What is the law on religious education?

The Education Act (1996) requires that:

  • religious education in community and voluntary controlled schools must be provided for all registered pupils in accordance with the local agreed syllabus;
  • every agreed syllabus shall reflect the fact that the religious traditions in Britain are in the main Christian whilst taking account of the teaching and practices of other principal religions represented in Britain;
  • no agreed syllabus shall provide for religious education to be given to pupils at a community school by the means of catechism or formulary distinctive of a particular religious denomination; but this is not to be taken as prohibiting the study of such catechisms or formularies; (this means that religious education must not be taught from the point of view of any one church or faith but that denominational creeds and statements can be studied);
  • the local education authority and the governing body shall exercise their functions with a view to securing, and the headteacher shall secure, that the religious education is given in accordance with the agreed syllabus;
  • parents have the right to request the withdrawal of their child from part of or all religious education;
  • teachers have the right of withdrawal from teaching the subject;
  • religious education in special schools shall be taught, as far is practicable, in accordance with the agreed syllabus;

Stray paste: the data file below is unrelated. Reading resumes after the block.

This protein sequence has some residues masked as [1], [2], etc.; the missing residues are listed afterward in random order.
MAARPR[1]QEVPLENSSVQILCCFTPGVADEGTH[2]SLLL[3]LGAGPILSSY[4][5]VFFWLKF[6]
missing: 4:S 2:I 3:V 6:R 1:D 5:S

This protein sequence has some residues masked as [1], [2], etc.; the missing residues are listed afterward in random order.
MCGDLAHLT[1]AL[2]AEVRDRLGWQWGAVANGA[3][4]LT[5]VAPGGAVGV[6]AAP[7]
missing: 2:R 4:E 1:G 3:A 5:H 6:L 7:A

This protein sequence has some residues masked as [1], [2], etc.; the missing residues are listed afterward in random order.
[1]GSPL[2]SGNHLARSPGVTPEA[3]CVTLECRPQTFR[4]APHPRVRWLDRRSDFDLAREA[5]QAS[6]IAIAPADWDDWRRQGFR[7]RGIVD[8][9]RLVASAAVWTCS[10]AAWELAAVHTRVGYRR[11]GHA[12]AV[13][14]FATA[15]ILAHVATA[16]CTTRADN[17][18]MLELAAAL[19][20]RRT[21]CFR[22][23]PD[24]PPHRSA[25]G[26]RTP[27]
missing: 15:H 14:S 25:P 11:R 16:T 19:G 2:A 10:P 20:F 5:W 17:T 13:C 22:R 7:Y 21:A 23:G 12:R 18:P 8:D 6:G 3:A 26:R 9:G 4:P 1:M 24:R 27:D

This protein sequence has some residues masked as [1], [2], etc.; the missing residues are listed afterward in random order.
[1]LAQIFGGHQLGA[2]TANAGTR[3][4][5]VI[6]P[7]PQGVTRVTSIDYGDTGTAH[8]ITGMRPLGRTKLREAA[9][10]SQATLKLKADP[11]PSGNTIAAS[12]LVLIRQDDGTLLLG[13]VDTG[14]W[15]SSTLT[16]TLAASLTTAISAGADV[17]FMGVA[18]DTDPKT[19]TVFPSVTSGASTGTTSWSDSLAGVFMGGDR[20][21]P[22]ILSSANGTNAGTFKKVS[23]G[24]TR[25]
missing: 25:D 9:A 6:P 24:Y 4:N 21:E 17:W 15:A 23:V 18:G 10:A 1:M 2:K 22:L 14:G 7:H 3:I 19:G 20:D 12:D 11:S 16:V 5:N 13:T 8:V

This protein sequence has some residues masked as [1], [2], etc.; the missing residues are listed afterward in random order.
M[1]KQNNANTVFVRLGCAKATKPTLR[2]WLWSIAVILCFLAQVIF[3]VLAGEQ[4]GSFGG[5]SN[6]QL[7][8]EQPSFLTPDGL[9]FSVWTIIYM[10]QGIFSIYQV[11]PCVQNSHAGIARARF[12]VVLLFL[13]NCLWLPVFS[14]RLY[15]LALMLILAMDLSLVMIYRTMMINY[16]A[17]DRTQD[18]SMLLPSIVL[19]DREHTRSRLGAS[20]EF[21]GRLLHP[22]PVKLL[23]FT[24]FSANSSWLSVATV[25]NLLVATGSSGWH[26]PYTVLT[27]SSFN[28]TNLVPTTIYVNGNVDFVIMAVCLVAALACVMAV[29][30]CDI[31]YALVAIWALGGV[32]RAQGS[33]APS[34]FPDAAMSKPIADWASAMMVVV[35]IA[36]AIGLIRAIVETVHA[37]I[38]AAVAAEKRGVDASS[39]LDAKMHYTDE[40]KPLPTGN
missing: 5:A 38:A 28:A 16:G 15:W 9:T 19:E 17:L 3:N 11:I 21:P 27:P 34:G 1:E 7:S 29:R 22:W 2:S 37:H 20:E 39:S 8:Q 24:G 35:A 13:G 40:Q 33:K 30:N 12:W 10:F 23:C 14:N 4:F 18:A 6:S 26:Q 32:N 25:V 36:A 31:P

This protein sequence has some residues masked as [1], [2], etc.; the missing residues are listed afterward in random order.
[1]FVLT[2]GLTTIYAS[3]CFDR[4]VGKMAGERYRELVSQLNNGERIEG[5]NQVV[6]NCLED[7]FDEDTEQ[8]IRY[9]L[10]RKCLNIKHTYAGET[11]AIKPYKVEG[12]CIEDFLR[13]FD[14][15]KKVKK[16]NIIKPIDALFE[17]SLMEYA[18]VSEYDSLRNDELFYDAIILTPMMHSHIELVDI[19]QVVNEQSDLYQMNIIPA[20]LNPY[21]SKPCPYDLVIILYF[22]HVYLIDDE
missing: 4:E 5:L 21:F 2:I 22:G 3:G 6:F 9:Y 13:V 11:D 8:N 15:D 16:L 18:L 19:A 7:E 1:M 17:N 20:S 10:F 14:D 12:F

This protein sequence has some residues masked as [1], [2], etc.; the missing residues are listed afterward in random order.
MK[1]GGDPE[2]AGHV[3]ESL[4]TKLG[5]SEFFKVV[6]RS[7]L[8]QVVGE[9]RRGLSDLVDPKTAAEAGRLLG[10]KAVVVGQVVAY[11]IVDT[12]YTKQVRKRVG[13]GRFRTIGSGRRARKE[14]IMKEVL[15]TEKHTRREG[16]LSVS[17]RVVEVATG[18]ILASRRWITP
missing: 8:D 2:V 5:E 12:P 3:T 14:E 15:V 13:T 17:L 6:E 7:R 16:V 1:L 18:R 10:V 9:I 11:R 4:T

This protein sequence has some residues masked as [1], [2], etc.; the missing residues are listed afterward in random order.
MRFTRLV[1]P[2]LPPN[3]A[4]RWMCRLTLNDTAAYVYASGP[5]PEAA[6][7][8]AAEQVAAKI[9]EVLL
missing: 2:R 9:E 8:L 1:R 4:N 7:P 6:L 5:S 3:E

• in a voluntary controlled school, if the parent requests it, arrangements must be made for religious education to be given to their child in accordance with any trust deed or the practice followed before the school became controlled;
  • religious education in voluntary aided schools must be in accordance with the trust deed and is to be determined by the governors with the advice of the relevant diocese.

It is the headteacher's duty to ensure that:

  • RE is provided in accordance with the agreed syllabus for all registered pupils at the school;
  • appropriate staffing and resources to meet the aims and objectives of RE are made available;
  • parents receive an annual written report on their child(ren)'s progress in RE;
  • requests from parents for the withdrawal of their child(ren) from RE are responded to and alternative arrangements made, so long as it does not incur any additional cost to the school or the local authority.

The governing body is responsible for ensuring that:

  • RE is included in the basic curriculum;
  • sufficient time and resources are devoted to RE to enable the school to meet its legal obligations and to deliver a religious education curriculum of quality.

This page was last updated on 23 May 2011

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